by Bella Robinson – Executive Director, Coyote Rhode Island
I want to talk about memorials and obituaries for a minute. Usually, an obituary describes the person that has passed away. It also includes loved ones that were left behind. It usually includes the person’s accomplishments. It often includes the person’s ties to their community.
However, society and the media haven’t been very kind to sex workers. Usually, the mentioning of sex workers occurs when they have been arrested, murdered or a victim of violence. Rarely does the media bother to describe them as people?
Sex workers are mothers, daughters, sisters, aunts, cousins and loved ones. They shop at the same stores, and their kids attend the same schools. Many of them have achieved a lot in their lives, and sadly these accomplishments are usually left out of the conversation.
“Once a whore, always a whore”
“Bad women get what they deserve”
Society has stigmatized sex workers and pushed them to the edges of society. Sex workers are often seen as subhuman. Law enforcement refers to sex workers and the homeless as, NHI for “No human Involved”
The media often stigmatizes and disrespects sex workers. Rarely do these publications show us any compassion for our situation. Instead, they reinforce these irrational notions that people are somehow at fault for poverty and violence. It becomes a circus, with people passing judgment on the less fortunate.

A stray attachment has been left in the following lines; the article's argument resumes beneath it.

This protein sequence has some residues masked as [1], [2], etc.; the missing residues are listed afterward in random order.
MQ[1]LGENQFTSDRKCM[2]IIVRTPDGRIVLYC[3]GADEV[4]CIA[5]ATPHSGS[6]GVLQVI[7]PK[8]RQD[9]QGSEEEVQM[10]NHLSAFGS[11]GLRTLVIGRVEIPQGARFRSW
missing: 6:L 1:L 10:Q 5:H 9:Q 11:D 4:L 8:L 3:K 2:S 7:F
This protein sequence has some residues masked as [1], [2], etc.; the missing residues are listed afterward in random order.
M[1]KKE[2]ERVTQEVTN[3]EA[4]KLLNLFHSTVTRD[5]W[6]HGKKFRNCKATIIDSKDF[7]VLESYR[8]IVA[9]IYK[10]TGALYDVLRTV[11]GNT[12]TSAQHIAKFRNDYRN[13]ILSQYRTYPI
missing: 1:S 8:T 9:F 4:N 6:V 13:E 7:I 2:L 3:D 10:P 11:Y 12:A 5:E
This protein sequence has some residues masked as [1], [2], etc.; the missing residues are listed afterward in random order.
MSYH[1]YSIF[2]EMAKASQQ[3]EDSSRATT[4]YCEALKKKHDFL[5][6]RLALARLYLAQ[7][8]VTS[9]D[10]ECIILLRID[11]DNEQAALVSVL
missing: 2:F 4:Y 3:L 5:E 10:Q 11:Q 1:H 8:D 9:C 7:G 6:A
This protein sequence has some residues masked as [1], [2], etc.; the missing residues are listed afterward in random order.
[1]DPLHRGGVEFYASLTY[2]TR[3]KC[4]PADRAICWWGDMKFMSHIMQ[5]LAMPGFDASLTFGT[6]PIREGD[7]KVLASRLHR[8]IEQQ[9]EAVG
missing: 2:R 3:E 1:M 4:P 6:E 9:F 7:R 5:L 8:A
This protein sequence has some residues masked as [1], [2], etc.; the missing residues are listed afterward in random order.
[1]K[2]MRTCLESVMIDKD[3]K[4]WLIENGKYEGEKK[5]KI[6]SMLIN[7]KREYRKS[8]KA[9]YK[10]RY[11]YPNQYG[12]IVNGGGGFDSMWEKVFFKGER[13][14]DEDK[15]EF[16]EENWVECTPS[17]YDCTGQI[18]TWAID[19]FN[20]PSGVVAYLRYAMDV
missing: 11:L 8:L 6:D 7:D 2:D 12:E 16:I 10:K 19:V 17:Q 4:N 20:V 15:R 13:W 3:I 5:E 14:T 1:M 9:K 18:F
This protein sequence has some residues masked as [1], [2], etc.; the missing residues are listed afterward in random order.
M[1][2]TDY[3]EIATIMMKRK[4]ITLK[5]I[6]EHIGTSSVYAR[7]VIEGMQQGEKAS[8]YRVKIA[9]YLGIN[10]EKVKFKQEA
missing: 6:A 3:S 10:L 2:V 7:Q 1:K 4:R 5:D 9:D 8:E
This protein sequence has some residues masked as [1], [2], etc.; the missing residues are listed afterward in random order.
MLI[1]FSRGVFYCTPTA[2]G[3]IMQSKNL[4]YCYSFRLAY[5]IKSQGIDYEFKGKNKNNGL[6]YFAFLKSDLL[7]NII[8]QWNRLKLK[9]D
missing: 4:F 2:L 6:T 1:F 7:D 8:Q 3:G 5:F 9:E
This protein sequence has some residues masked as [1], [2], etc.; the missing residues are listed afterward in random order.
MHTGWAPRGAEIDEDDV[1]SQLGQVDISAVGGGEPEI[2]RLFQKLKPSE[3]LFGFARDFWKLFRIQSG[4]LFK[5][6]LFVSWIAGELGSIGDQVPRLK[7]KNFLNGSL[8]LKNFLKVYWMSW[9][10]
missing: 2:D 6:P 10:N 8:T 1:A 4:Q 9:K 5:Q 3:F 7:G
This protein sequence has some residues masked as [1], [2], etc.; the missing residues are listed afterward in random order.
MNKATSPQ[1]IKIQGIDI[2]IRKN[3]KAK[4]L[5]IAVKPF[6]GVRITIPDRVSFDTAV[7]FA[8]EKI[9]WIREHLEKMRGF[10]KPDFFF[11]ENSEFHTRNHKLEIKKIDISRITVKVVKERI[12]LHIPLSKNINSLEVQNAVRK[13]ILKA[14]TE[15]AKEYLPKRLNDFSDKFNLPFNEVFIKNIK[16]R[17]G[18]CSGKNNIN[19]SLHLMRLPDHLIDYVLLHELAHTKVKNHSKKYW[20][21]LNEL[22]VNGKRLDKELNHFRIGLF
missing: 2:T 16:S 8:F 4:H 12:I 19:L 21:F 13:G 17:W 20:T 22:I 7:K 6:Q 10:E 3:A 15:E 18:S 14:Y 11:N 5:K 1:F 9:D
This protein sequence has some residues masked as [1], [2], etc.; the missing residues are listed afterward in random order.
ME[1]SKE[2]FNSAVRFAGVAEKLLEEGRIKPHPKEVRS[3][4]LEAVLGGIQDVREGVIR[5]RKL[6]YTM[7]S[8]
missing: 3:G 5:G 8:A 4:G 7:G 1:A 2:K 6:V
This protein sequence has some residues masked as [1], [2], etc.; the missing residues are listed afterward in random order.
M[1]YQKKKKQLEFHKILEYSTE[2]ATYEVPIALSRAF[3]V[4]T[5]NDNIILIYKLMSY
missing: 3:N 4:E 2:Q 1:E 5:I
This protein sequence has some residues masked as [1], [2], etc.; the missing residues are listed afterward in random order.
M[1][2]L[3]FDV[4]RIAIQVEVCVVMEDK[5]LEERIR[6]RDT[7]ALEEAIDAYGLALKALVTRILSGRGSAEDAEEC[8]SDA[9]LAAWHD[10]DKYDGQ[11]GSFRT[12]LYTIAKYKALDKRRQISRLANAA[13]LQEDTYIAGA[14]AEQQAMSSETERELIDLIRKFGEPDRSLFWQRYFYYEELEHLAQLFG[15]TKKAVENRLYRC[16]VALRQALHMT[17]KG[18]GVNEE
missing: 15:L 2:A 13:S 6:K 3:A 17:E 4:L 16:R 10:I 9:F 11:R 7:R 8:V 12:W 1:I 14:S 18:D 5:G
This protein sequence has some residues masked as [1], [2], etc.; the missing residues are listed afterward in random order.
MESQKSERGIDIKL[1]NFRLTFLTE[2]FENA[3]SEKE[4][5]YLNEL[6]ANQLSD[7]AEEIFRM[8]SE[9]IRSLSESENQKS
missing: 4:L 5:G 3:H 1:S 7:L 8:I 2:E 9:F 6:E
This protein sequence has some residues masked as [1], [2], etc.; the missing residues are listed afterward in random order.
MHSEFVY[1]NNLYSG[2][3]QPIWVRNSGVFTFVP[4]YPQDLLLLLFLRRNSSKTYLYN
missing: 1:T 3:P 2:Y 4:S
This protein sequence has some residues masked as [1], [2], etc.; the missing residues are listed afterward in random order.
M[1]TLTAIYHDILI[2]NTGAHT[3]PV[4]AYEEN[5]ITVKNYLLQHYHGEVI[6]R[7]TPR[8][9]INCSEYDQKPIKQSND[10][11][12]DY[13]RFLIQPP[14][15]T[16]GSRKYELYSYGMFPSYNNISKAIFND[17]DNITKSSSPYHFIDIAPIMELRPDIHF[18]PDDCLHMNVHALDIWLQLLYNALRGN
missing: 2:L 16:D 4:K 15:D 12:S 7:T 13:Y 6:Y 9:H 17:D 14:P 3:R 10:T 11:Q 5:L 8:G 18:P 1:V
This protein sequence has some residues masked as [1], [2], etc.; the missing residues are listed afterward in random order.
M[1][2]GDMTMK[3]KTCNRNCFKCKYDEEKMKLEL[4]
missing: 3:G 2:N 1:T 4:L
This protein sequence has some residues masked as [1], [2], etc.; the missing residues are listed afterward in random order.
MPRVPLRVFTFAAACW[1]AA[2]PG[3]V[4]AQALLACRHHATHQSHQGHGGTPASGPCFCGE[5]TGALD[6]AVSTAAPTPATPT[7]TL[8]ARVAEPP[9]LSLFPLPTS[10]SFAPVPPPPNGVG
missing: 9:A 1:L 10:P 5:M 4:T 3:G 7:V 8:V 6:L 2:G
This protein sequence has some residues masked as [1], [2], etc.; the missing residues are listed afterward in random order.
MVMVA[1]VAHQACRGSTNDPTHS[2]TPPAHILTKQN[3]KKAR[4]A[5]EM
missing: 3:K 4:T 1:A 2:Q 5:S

Using blame to stay in the problem rather than support solutions.
Just pull yourself up by your bootstraps
I guess that’s easy for people in power to say. You know the lucky ones.
All these actors contribute to stigma, violence and human rights violations to marginalized populations who are vulnerable. It is easy for those in powerful positions to bully and discriminate.
The US government has never been known to stand up for oppressed civilians.
The government plays the actor of the bad parent who refuses to take responsibility for creating a system that has failed so many people. They stay on course with this rhetoric and the majority of society follows suit.
When it came to Native Americans, African Americans, women fighting for their right to vote, and LGBTQ rights. We had to sue the government to gain these rights. So why is society waiting around for the government to acknowledge human rights for sex workers and other marginalized populations?
US sex workers have organized and they have filed a constitutional challenge to CA prostitution laws 647 (b)
ESPLER v GASCON is now in the 9th district court of appeals. This case could set legal presence and allow sex workers to access equal protection under the law. This case was funded by small private donations and ESPLERP.org has ongoing legal bills. Please make your tax-deductible donation today.
Update Oct 21st 2017
9th Circuit oral argument Highlights – challenge of prostitution law 10/19/2017
ESPLERP vs Gascon (16-15927)
As we read the list of 132 Sex workers that were lost in 2016, let’s remember that…..
It is time to change the social perception that she wasn’t a person, she was a “prostitute”. No one wants to feel a sense of community or sameness with her. She was something other than us and therefore we don’t need to feel fear or grief at the fact or the manner of her death.”